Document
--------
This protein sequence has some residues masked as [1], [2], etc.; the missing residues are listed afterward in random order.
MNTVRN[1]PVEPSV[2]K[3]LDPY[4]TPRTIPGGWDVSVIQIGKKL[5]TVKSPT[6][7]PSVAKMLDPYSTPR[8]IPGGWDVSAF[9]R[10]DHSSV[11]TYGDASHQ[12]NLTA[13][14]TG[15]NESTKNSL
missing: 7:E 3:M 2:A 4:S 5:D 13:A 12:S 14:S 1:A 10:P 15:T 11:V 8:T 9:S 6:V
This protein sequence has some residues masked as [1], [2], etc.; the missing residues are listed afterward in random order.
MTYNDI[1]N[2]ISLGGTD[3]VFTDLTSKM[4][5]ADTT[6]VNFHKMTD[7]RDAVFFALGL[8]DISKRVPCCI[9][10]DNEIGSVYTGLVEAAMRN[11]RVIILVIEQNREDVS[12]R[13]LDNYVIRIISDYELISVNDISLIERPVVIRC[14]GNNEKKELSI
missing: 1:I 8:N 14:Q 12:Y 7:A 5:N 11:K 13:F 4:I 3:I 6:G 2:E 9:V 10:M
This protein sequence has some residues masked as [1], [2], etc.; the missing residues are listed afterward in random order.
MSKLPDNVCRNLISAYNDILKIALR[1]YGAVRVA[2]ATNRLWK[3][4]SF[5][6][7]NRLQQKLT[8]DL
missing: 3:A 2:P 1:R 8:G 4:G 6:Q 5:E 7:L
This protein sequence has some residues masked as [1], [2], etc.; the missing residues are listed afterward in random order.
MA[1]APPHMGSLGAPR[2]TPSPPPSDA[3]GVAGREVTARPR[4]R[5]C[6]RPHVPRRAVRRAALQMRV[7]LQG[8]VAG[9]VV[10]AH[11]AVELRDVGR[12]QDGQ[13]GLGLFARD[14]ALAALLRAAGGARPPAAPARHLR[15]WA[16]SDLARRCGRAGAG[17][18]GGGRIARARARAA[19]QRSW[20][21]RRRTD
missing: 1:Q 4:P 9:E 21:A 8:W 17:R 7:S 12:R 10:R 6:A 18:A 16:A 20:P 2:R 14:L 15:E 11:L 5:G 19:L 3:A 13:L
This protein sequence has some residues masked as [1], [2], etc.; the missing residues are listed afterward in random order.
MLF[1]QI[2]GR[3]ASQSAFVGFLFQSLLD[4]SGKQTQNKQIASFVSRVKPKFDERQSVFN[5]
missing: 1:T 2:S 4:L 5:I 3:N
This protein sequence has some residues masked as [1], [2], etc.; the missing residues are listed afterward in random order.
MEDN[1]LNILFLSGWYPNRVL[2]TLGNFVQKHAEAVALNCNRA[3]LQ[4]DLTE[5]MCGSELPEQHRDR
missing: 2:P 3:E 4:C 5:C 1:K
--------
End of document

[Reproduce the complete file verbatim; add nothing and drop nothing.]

This protein sequence has some residues masked as [1], [2], etc.; the missing residues are listed afterward in random order.
MNTVRN[1]PVEPSV[2]K[3]LDPY[4]TPRTIPGGWDVSVIQIGKKL[5]TVKSPT[6][7]PSVAKMLDPYSTPR[8]IPGGWDVSAF[9]R[10]DHSSV[11]TYGDASHQ[12]NLTA[13][14]TG[15]NESTKNSL
missing: 7:E 3:M 2:A 4:S 5:D 13:A 12:S 14:S 1:A 10:P 15:T 11:V 8:T 9:S 6:V
This protein sequence has some residues masked as [1], [2], etc.; the missing residues are listed afterward in random order.
MTYNDI[1]N[2]ISLGGTD[3]VFTDLTSKM[4][5]ADTT[6]VNFHKMTD[7]RDAVFFALGL[8]DISKRVPCCI[9][10]DNEIGSVYTGLVEAAMRN[11]RVIILVIEQNREDVS[12]R[13]LDNYVIRIISDYELISVNDISLIERPVVIRC[14]GNNEKKELSI
missing: 1:I 8:N 14:Q 12:Y 7:A 5:N 11:K 13:F 4:I 3:I 6:G 2:E 9:V 10:M
This protein sequence has some residues masked as [1], [2], etc.; the missing residues are listed afterward in random order.
MSKLPDNVCRNLISAYNDILKIALR[1]YGAVRVA[2]ATNRLWK[3][4]SF[5][6][7]NRLQQKLT[8]DL
missing: 3:A 2:P 1:R 8:G 4:G 6:Q 5:E 7:L
This protein sequence has some residues masked as [1], [2], etc.; the missing residues are listed afterward in random order.
MA[1]APPHMGSLGAPR[2]TPSPPPSDA[3]GVAGREVTARPR[4]R[5]C[6]RPHVPRRAVRRAALQMRV[7]LQG[8]VAG[9]VV[10]AH[11]AVELRDVGR[12]QDGQ[13]GLGLFARD[14]ALAALLRAAGGARPPAAPARHLR[15]WA[16]SDLARRCGRAGAG[17][18]GGGRIARARARAA[19]QRSW[20][21]RRRTD
missing: 1:Q 4:P 9:E 21:A 8:W 17:R 7:S 12:R 10:R 6:A 18:A 16:A 20:P 2:R 14:L 15:E 11:L 5:G 19:L 3:A 13:L
This protein sequence has some residues masked as [1], [2], etc.; the missing residues are listed afterward in random order.
MLF[1]QI[2]GR[3]ASQSAFVGFLFQSLLD[4]SGKQTQNKQIASFVSRVKPKFDERQSVFN[5]
missing: 1:T 2:S 4:L 5:I 3:N
This protein sequence has some residues masked as [1], [2], etc.; the missing residues are listed afterward in random order.
MEDN[1]LNILFLSGWYPNRVL[2]TLGNFVQKHAEAVALNCNRA[3]LQ[4]DLTE[5]MCGSELPEQHRDR
missing: 2:P 3:E 4:C 5:C 1:K